As I scroll through my Facebook, hashtags begin to appear, like #blessed #takemeback #lovethesekids #myheartsin.
After seeing enough selfies, I begin finding these posts rather disconcerting and wonder if the people in the pictures would care so much about #service if they could not post on social media about it. For this Mississippi girl, personal service promotion is a private annoyance, but for others across the globe whose lives are touched by the phenomenon known as voluntourism, it can be either a major #blessing or a major #problem.
Volunteer tourism, or ‘voluntourism,’ is a type of travelling where the volunteer pays to travel and help in the area he or she visits. While there, he or she might sightsee or participate in local activities and customs. Volunteer tourism targets the young and eager to help, who in return spend millions of dollars to help their fellow man.
According to NPR, voluntourism is a quickly growing industry, with 1.6 million westerners travelling outside the U.S. and spending about $2 billion a year. Voluntourism can be a major revenue source for travel companies who look to the 20-25 year old – the typical college student – demographic as their customers, said consulting group Tourism, Research and Marketing.
So, why not target young adults as a source of labor to help with charity work? Typical college students possess able bodies, minds or both, are looking to expand their horizons and often need to meet service requirements. High schoolers and college graduates also fit the requirements of a voluntourist and are eager to get out into the world. A company that advertises the ability to travel safely, change the lives of the less fortunate and do it all for less than a traditional vacation would cost is extremely appealing both to young adults and their parents.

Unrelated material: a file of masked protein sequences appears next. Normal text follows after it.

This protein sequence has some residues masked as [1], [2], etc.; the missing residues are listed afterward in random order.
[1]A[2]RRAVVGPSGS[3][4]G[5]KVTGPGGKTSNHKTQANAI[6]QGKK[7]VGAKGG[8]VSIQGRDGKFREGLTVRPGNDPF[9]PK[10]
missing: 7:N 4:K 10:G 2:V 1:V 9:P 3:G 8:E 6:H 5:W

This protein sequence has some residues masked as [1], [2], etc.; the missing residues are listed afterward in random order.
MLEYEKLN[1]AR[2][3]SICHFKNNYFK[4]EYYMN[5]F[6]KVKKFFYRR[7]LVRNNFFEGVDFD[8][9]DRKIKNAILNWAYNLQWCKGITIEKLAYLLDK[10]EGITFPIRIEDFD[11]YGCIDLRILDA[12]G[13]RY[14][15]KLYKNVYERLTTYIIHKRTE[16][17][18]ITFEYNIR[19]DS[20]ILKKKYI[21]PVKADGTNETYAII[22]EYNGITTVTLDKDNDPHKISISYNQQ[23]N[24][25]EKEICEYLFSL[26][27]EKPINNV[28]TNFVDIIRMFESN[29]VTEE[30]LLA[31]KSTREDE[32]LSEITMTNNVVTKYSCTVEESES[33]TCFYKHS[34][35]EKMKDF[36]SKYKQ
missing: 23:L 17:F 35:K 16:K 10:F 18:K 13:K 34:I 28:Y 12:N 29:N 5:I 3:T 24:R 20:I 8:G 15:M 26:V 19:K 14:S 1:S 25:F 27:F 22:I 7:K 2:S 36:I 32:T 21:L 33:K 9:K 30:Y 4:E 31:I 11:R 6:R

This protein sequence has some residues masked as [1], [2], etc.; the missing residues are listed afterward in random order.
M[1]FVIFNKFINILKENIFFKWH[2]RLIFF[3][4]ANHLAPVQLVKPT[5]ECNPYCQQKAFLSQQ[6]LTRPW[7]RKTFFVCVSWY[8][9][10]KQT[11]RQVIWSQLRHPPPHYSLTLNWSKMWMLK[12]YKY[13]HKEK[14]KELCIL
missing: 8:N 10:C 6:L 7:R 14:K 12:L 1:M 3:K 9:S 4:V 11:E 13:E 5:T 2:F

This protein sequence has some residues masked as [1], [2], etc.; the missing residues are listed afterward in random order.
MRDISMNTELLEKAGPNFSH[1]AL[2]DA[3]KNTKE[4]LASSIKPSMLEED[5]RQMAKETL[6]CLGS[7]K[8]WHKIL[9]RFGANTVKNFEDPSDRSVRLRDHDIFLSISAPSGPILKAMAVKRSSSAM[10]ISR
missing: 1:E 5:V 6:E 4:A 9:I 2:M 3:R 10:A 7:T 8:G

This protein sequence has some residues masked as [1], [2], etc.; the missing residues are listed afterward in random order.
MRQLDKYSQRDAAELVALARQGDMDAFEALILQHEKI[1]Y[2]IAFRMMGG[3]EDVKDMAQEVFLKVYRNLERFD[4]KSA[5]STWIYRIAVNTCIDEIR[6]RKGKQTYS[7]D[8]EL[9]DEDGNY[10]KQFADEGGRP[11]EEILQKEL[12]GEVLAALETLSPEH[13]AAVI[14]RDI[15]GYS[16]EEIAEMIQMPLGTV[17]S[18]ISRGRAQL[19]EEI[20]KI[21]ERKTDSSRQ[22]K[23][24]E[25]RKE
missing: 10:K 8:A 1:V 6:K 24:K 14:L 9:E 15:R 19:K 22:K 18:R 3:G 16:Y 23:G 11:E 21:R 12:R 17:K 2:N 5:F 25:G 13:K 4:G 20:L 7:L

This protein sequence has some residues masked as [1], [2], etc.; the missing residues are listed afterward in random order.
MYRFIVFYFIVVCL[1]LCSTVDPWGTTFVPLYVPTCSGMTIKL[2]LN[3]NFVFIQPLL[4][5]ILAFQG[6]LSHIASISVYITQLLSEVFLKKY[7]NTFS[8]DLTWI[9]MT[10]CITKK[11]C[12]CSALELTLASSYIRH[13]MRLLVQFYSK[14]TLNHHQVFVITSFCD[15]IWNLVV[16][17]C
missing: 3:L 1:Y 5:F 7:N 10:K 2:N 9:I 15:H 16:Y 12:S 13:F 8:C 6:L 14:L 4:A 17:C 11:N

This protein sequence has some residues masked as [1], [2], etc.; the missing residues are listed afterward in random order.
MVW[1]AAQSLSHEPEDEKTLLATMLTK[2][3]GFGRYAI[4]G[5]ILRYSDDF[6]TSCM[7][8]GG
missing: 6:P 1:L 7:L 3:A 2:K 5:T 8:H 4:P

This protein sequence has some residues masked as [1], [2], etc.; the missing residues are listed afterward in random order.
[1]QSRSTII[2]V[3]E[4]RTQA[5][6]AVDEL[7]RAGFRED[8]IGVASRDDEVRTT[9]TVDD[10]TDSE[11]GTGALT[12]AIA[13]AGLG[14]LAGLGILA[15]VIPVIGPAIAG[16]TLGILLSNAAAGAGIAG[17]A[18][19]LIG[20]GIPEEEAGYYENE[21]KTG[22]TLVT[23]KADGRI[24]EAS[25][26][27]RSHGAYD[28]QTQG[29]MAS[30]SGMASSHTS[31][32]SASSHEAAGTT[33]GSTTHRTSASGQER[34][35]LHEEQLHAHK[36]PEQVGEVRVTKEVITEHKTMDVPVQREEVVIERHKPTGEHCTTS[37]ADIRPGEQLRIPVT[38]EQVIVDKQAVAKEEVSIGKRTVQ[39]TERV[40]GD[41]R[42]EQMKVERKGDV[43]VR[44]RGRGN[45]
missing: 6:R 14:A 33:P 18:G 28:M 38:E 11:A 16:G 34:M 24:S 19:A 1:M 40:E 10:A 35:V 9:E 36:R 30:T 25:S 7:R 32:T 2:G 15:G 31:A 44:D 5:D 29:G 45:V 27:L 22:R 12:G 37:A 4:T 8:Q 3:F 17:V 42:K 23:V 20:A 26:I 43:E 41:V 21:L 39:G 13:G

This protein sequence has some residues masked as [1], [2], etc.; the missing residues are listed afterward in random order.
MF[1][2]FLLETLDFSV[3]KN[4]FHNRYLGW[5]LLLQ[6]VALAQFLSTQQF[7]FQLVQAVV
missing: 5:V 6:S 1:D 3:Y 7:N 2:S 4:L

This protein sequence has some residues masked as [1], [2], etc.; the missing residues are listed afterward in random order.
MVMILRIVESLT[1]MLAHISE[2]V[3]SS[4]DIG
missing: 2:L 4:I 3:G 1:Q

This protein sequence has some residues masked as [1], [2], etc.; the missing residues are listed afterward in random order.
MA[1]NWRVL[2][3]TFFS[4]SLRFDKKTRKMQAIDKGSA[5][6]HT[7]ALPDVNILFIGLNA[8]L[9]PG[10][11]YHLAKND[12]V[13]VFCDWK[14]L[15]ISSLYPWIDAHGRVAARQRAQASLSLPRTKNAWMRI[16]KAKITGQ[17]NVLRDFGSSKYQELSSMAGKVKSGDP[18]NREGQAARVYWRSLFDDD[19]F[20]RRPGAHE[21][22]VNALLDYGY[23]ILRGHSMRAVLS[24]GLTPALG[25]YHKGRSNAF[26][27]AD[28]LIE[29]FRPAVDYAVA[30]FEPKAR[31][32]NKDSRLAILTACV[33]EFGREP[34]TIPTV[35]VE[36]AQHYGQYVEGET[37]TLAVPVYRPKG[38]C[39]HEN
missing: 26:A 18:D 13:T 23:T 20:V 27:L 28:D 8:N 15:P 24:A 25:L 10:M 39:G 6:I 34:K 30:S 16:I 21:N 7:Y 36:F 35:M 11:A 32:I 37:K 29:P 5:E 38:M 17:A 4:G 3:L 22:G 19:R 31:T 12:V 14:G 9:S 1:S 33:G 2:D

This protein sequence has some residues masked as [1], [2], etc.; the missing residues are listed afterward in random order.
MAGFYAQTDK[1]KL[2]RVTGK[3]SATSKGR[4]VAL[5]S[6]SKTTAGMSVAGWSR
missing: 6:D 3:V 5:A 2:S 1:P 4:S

What volunteers might not understand is how their desire to help can actually be harmful for a number of reasons. According to Al Jazeera, about 70 percent of Cambodia’s “orphans” actually have at least one living parent, but these adults give up their children believing that rich volunteers coming to the country will give them a better life than they could provide. Knowing that someone else will swoop in and take care of a problem takes away local initiative.
Voluntourism can hurt local economies in this way, as local populations come to expect the food, medicine or old t-shirts donated by a foreign church group. There is an incentive to not buy at local markets when a week later, a group of foreign volunteers toting piles of donated items will arrive.
Pacific Standard Magazine ran the story of Lauren Caskac, a volunteer who traveled to Africa on medical mission trips, but learned that the locals in Ghana, where she volunteered, would not buy medical insurance because they knew that outside groups would constantly come to fulfill their medical needs.
Sadly, these voluntourism trips also have the power to affect how we, here in the U.S., think. The first time I saw photos of my friends on service trips, it lit a sort of fire in me to go along, to help the children who so desperately needed love and attention. But the more of these photos I saw, the more I realized the focus was not on the people of that area, but on the volunteer his or herself.